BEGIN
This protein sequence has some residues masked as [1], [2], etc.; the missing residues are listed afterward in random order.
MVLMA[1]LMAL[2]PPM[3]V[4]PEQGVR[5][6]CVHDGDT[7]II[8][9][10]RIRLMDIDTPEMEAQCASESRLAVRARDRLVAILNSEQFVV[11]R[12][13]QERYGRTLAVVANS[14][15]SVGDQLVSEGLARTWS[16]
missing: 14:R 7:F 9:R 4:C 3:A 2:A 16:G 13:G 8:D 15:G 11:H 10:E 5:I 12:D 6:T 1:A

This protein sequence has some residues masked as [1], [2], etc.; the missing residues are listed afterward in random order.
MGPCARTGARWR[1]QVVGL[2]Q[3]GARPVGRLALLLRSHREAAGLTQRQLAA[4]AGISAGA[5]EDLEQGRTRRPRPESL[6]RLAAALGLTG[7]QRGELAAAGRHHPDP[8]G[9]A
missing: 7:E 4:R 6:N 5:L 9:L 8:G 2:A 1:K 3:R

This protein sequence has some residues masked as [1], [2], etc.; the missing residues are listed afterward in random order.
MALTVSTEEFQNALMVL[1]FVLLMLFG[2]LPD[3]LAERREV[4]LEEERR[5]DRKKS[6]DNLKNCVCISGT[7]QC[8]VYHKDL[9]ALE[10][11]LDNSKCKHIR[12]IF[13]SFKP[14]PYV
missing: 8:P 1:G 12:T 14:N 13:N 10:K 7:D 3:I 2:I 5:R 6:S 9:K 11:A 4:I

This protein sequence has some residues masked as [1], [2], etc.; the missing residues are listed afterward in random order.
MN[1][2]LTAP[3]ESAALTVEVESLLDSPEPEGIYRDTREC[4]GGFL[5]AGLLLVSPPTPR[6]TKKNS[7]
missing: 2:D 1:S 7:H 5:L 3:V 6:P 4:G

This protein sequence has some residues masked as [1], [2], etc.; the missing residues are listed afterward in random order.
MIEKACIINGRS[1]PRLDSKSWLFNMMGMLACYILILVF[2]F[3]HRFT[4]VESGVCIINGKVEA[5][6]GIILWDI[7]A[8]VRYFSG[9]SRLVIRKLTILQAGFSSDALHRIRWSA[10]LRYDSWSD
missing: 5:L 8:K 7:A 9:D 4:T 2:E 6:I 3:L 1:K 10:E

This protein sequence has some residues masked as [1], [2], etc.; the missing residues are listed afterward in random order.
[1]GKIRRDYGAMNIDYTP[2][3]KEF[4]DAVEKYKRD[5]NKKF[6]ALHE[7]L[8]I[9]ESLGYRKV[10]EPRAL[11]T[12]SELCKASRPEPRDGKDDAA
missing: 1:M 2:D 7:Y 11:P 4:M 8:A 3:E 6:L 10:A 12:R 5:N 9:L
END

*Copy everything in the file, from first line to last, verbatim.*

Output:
This protein sequence has some residues masked as [1], [2], etc.; the missing residues are listed afterward in random order.
MVLMA[1]LMAL[2]PPM[3]V[4]PEQGVR[5][6]CVHDGDT[7]II[8][9][10]RIRLMDIDTPEMEAQCASESRLAVRARDRLVAILNSEQFVV[11]R[12][13]QERYGRTLAVVANS[14][15]SVGDQLVSEGLARTWS[16]
missing: 14:R 7:F 9:R 4:C 3:A 2:A 16:G 13:G 8:D 15:G 11:H 10:E 5:I 12:D 6:T 1:A

This protein sequence has some residues masked as [1], [2], etc.; the missing residues are listed afterward in random order.
MGPCARTGARWR[1]QVVGL[2]Q[3]GARPVGRLALLLRSHREAAGLTQRQLAA[4]AGISAGA[5]EDLEQGRTRRPRPESL[6]RLAAALGLTG[7]QRGELAAAGRHHPDP[8]G[9]A
missing: 7:E 4:R 6:N 5:L 9:L 8:G 2:A 1:K 3:R

This protein sequence has some residues masked as [1], [2], etc.; the missing residues are listed afterward in random order.
MALTVSTEEFQNALMVL[1]FVLLMLFG[2]LPD[3]LAERREV[4]LEEERR[5]DRKKS[6]DNLKNCVCISGT[7]QC[8]VYHKDL[9]ALE[10][11]LDNSKCKHIR[12]IF[13]SFKP[14]PYV
missing: 8:P 1:G 12:T 14:N 13:N 10:K 7:D 3:I 2:I 5:R 6:S 9:K 11:A 4:I

This protein sequence has some residues masked as [1], [2], etc.; the missing residues are listed afterward in random order.
MN[1][2]LTAP[3]ESAALTVEVESLLDSPEPEGIYRDTREC[4]GGFL[5]AGLLLVSPPTPR[6]TKKNS[7]
missing: 2:D 1:S 7:H 5:L 3:V 6:P 4:G

This protein sequence has some residues masked as [1], [2], etc.; the missing residues are listed afterward in random order.
MIEKACIINGRS[1]PRLDSKSWLFNMMGMLACYILILVF[2]F[3]HRFT[4]VESGVCIINGKVEA[5][6]GIILWDI[7]A[8]VRYFSG[9]SRLVIRKLTILQAGFSSDALHRIRWSA[10]LRYDSWSD
missing: 5:L 8:K 7:A 9:D 4:T 2:E 6:I 3:L 1:K 10:E

This protein sequence has some residues masked as [1], [2], etc.; the missing residues are listed afterward in random order.
[1]GKIRRDYGAMNIDYTP[2][3]KEF[4]DAVEKYKRD[5]NKKF[6]ALHE[7]L[8]I[9]ESLGYRKV[10]EPRAL[11]T[12]SELCKASRPEPRDGKDDAA
missing: 1:M 2:D 7:Y 11:P 4:M 8:A 3:E 6:L 10:A 12:R 5:N 9:L